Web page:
Bubble Bath Cosmology

By Brian Greene
Newsweek, May 2012

Edited by Andy Ross

Albert Einstein helped us to understand gravity. His equations showed that space is expanding. At some moment in the past, everything we now see must have been compressed to a tiny speck that then blew up. The big bang theory was born.

Inflationary cosmology aimed to explain the bang. A hypothetical cosmic fuel drove an explosion so stupendous that quantum jitters would have been smeared clear across space. This would yield a precise pattern of tiny temperature variations over the night sky. We have detected them. And the big bang was likely not unique. The fuel would power countless other bangs, too, each yielding its own separate, expanding universe. So our universe is just a bubble in a cosmic bubble bath a multiverse.

Dark energy also led to the multiverse. As space expands, the gravitational pull of each galaxy on every other should slow the expansion. But when astronomers measured the rate of this cosmic slowdown, they found that the expansion of space is actually speeding up. In Einstein's theory, if space contains an invisible energy uniformly spread through space, then the gravity exerted by the energy is repulsive. The repulsive gravity of dark energy would push every galaxy away from every other, speeding up the expansion. Astronomers measured a tiny amount of dark energy. Theorists calculated amounts a hundred orders of magnitude larger. This spectacular failure drove some physicists to consider the multiverse.

Inflationary theory naturally gives rise to other universes with different amounts of dark energy. In universes with more dark energy, whenever matter tries to clump into galaxies, the repulsive push of the dark energy is so strong that the clump gets blown apart, thwarting galactic formation. In universes with less, the repulsive push changes to an attractive pull, causing those universes to collapse back on themselves so quickly that again galaxies don't form. No galaxies, no life.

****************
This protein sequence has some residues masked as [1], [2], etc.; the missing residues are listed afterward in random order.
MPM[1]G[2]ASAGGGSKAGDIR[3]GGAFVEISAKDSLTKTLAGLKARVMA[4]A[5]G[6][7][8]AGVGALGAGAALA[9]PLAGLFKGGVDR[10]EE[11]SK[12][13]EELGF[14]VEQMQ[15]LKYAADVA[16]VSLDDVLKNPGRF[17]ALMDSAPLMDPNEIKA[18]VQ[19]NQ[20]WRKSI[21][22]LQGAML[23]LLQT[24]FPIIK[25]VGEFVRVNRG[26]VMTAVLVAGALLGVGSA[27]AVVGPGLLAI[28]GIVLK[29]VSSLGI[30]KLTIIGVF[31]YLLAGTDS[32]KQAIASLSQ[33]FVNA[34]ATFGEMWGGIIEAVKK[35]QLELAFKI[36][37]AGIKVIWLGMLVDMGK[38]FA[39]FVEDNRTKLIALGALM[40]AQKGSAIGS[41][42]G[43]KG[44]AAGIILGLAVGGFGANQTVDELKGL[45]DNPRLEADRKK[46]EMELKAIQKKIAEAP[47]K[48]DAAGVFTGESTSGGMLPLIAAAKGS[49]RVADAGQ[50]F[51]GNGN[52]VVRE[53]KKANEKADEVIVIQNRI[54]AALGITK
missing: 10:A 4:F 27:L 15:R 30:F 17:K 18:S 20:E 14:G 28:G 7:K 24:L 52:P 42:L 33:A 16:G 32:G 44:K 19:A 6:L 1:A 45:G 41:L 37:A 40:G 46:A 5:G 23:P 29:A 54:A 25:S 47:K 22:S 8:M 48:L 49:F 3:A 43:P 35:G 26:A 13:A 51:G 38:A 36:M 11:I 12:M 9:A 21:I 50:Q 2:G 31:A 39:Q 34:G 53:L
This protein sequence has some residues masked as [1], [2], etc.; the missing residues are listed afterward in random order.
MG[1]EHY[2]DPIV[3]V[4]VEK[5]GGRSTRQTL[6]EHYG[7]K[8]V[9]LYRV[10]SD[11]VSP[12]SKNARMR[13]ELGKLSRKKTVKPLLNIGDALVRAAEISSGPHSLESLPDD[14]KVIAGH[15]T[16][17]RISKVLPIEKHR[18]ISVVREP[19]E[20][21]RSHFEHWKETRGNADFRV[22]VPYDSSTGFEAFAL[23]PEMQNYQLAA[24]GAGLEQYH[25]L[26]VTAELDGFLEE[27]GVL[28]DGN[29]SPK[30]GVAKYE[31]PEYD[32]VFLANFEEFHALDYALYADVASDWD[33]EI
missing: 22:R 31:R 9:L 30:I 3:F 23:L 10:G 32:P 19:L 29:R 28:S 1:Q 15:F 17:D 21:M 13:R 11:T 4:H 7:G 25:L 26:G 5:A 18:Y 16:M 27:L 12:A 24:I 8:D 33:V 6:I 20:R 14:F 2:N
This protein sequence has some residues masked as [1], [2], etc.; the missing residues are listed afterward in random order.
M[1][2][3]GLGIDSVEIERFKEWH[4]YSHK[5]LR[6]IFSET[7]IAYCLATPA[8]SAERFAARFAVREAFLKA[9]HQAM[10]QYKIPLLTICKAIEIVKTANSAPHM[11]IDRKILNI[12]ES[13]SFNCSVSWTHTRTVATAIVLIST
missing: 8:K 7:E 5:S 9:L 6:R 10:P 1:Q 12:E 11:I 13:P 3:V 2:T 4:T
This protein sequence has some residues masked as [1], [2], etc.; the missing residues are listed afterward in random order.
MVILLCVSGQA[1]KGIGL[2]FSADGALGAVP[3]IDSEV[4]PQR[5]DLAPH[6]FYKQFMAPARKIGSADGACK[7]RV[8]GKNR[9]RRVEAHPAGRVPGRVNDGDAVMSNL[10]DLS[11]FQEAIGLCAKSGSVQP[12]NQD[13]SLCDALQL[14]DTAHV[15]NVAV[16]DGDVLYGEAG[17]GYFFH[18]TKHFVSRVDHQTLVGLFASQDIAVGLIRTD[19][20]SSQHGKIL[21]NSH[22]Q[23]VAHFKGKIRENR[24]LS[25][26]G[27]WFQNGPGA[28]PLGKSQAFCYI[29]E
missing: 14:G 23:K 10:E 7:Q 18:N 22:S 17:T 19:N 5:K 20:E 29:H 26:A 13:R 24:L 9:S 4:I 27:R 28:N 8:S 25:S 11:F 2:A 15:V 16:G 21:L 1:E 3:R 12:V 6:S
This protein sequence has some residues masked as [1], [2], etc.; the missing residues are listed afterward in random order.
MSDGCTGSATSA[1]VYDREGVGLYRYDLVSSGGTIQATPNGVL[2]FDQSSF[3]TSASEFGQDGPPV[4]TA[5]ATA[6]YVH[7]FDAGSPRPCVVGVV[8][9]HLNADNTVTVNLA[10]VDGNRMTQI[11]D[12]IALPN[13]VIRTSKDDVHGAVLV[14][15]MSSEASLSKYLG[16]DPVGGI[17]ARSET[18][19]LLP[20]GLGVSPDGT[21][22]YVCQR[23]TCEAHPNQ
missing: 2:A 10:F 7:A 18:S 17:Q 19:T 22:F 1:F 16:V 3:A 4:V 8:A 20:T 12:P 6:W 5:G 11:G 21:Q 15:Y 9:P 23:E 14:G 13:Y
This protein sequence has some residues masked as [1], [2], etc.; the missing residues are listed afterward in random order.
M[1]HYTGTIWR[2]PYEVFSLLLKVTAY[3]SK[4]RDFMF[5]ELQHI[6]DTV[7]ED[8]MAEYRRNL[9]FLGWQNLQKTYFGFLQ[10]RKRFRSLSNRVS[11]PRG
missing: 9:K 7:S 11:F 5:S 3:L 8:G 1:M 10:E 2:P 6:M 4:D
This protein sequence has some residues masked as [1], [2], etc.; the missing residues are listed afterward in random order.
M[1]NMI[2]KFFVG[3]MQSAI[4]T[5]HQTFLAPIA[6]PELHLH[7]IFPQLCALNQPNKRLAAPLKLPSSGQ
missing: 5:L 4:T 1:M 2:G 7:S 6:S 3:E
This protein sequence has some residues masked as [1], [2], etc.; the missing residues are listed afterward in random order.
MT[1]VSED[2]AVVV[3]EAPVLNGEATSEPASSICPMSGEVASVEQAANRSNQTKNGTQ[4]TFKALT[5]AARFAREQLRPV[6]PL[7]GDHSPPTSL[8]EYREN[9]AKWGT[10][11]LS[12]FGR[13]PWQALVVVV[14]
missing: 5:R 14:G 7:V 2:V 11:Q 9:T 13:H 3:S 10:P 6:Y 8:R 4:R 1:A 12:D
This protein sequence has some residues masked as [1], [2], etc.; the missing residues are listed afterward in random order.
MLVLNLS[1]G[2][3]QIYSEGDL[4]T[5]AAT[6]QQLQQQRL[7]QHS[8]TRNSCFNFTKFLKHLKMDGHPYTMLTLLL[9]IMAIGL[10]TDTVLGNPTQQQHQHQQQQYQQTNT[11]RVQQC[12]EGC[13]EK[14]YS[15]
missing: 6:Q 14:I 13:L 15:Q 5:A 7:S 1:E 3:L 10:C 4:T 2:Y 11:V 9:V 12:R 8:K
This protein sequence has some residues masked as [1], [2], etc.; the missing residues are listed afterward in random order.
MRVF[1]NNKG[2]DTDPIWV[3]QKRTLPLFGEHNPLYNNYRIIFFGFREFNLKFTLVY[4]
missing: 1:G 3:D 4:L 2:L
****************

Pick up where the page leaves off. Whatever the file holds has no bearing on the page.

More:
The other universes solve the mystery of dark energy. If the feature you want to explain takes on a wide variety of different values across the landscape of reality, then seeking an explanation for one value is wrongheaded. The multiverse invites us to reevaluate our questions.

String theory ensures that among all the bubbles in the multiverse there's one with the dark energy value we measure. According to string theory, inside every fundamental particle is a tiny string of energy. The different vibrations of these strings yield the different particles. The equations have some 10^500 solutions, each representing a different possible universe. This enormous diversity of bubbles ensures that we can find our bubble. On its own, inflationary cosmology says that many of the bubbles in the bath would look too similar. Together with string theory, it gives us a wide variety of bubbles, blown by one big bang after another. Our universe is sure to appear.

If the multiverse theory makes correct predictions about things in our universe, then we can be more confident in its prediction of other universes. String theory is hypothetical, but more direct evidence for the multiverse might come from collisions between our bubble and its neighbors. Cosmic fender benders would put new temperature variations in the microwave background.

The multiverse can be a cop-out, but ignoring it can leave us chasing unanswerable questions. The science of the multiverse is a risk worth taking.
 

AR  Nice one, Brian.